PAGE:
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Devon Disabled Kitchens

Devon Disabled Kitchen Specialists describe the benefits of kitchen home adaptations for the disabled home owner.

There is more information available on modifying a kitchen to suit the disabled than any other part of a home. When designed correctly, an accessible kitchen can be used easily by everyone in the household.

Cabinets and Countertops

The recommended minimum clearance between opposing cabinet fronts, countertop edges or walls is 40 inches except for a U-shaped kitchen, which is 60 inches.

If the doors of the base cabinets can be removed and the base of the cabinet can be cut out in front of the sink, a person in a wheelchair can roll up to the sink rather than approaching it parallel and twisting sideways in the wheelchair.

If sink cabinet doors are removed, insulate the hot water pipes to prevent leg burns. A 36 inch spray hose allows for rinsing dishes and filling pans.

A functional food preparation area is essential. This can be achieved by removing additional cabinet doors and other parts of the base cabinets, allowing a front approach to a counter and a work area in front. A pull-out cutting board also is very useful. Cut a hole in the board to hold a mixing bowl. A small dining or breakfast table can serve as a work centre. If the kitchen is small, a fold-down table hinged to the wall may provide additional work space.

If you own or are buying a home in the local Devon area, consider having a section of the base cabinets made adaptable. Make a minimum 30-inch section of counter mounted on heavy duty shelf brackets adjustable for alternative heights. This section is commonly used as the mixing center. Standard counter height increments are 28 inches, 32 inches and 36 inches (36 is standard). The toe space is 10 inches high and 8 inches deep under the cabinet for clearance of wheelchair footrests.

Other recommendations for base cabinets include:

  • U-shaped handles for easy use to avoid grasping a knob;
  • Installing lazy-susans, pull-out trays or storage shelves and pot racks;
  • holders for various food wraps attached to the inside of cabinet doors;
  • 2 feet of heat-resistant countertop next to the range allowing wheelchair users to slide hot utensils without the danger of trying to lift them;
  • using small electrical appliances, which often are easier to handle; and,
  • if possible, the installation of a double sink with a shallow (5 to 6 inch) side or a cushioned rack in one side that can be used to raise the bottom of one side of the sink. The drain of the sink should be in the back for easier reach and maximum leg space around the disposal.

Lower the bottom shelf of the wall cabinets to a maximum of 48 inches above the floor. If renting, consider adding a shelf under the wall cabinet. A variety of types and sizes are available. Under-the-cabinet small appliances are becoming popular throughout Devon and the surrounding areas. Before purchasing one, make sure that the wheelchair user can comfortably reach and use it.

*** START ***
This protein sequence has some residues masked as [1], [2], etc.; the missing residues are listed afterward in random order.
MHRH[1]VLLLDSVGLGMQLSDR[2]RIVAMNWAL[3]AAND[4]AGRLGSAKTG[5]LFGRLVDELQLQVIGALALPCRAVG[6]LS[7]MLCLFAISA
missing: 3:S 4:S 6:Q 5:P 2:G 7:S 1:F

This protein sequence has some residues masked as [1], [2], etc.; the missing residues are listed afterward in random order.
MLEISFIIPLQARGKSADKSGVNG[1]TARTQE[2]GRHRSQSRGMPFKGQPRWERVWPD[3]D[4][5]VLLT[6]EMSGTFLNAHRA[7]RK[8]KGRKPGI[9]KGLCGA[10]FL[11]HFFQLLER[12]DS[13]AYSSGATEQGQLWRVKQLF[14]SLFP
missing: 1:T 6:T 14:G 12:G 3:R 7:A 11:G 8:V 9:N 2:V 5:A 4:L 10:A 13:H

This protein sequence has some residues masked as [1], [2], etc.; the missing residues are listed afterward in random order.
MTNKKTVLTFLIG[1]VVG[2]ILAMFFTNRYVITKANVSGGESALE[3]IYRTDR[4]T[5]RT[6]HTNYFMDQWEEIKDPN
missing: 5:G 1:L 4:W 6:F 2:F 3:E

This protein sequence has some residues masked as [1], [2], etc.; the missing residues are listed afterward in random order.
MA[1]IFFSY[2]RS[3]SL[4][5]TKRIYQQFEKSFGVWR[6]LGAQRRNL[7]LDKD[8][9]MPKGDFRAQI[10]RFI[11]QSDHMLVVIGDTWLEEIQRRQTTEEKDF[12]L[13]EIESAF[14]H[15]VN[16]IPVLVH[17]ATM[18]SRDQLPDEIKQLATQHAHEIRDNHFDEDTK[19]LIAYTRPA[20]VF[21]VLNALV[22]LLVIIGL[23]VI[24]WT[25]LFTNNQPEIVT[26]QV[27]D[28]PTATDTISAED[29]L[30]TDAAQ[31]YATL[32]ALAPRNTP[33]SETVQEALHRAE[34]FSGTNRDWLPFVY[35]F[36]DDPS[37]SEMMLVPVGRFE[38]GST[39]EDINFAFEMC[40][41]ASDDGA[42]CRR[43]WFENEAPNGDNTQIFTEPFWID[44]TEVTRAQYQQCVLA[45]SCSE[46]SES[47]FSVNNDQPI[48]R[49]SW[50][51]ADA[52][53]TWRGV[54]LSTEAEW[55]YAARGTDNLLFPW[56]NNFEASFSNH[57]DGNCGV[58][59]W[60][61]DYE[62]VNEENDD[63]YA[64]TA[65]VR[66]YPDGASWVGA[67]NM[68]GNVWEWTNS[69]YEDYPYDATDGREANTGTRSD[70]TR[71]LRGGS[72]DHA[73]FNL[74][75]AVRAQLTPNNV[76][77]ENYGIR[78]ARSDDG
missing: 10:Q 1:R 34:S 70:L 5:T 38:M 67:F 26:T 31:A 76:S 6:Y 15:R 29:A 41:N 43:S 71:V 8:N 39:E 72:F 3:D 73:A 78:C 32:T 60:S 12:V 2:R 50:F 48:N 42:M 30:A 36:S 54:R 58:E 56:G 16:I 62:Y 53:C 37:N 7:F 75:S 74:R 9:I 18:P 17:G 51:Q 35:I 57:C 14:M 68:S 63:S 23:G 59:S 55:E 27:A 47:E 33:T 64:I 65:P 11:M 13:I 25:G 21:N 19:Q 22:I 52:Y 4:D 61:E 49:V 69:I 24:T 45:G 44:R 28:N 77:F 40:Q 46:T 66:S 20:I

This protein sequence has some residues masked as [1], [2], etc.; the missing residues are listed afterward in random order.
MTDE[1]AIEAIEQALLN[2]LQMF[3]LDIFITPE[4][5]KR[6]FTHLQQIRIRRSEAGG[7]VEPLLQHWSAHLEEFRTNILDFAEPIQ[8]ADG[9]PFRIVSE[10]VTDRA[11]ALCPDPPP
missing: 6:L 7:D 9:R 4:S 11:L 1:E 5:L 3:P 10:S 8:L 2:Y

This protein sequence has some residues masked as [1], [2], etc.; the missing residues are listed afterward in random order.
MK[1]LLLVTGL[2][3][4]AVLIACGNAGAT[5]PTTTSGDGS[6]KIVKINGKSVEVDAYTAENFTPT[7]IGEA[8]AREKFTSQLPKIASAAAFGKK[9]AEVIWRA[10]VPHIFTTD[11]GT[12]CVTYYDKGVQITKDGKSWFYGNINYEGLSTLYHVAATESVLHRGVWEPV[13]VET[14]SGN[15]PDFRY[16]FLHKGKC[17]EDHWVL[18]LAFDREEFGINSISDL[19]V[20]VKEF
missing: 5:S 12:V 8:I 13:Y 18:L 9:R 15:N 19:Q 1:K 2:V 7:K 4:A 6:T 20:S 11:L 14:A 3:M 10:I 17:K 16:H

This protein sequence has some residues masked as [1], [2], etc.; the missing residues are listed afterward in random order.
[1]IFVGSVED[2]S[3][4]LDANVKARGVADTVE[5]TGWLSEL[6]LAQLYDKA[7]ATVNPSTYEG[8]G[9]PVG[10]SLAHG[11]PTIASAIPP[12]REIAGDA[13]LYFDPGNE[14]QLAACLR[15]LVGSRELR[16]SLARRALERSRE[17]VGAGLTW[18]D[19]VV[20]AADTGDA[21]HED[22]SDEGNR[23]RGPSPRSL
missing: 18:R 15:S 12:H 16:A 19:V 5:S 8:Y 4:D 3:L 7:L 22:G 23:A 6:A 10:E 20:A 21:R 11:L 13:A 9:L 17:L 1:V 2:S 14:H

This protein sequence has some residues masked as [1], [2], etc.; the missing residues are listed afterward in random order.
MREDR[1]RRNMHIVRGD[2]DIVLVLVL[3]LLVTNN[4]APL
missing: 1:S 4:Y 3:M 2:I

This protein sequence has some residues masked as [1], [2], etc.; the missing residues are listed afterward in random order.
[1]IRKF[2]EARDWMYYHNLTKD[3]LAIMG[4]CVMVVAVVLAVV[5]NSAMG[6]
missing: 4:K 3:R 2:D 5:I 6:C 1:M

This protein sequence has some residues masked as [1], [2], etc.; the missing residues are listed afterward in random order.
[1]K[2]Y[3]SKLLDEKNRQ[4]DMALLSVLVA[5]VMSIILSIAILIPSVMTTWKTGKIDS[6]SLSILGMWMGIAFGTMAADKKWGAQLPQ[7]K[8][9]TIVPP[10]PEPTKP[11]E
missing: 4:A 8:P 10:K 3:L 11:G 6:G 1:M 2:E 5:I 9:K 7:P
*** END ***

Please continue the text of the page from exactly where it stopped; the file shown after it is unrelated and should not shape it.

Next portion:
Checklist of minimum features for the disabled homebuyer:

Entrance: level with exterior door or a ramp with an 8.33 percent grade
Doorway width throughout house: 32 inches interior and 36 inches exterior
Hallway width: 42 inches
Bathroom: 4 feet by 4 feet clear floor space

Storing Food and Utensils

Another aspect of kitchen design that can help or hinder wheelchair users is the placement of food and dishes. Be inventive and try putting items in different places to see what works.

Utensils and appliances should be close to the appropriate work areas, even if it means duplicating some items. Hang long barbecue tongs in various locations throughout the house to retrieve things that fall or are too high to reach.

Keep heavy pots, pans, dishes and mixing bowls on bottom shelves, along with canned foods. Pull-out shelves are easy to install and can provide more bottom shelf space. They can be taken with you if you move. Top shelves can hold boxes, glasses and small items, as well as items not used on a regular basis. If the top shelf is made of clear plastic, a person in a wheelchair can see the contents.

Install shelves in a broom closet to convert it into a pantry. Pegboard, attached to the wall and equipped with hooks, is an excellent way to store pots, pans and utensils or anything else used often. An extension gripper permits a seated person to use high shelves that would otherwise be out of reach. Unbreakable, plastic containers and stainless steel bowls also are helpful.

A rolling or cutting-block table with wheels can take food, dishes and small appliances to and from the table (particularly if the table is in another room) or used for a work centre. A lazy-susan on a shelf in the refrigerator makes it easier to retrieve food from the back. To help see food that is cooking, attach a removable mirror at an angle to the wall behind the cooktop. It is easier to see cooking food from a wheelchair if clear glass cookware is used.

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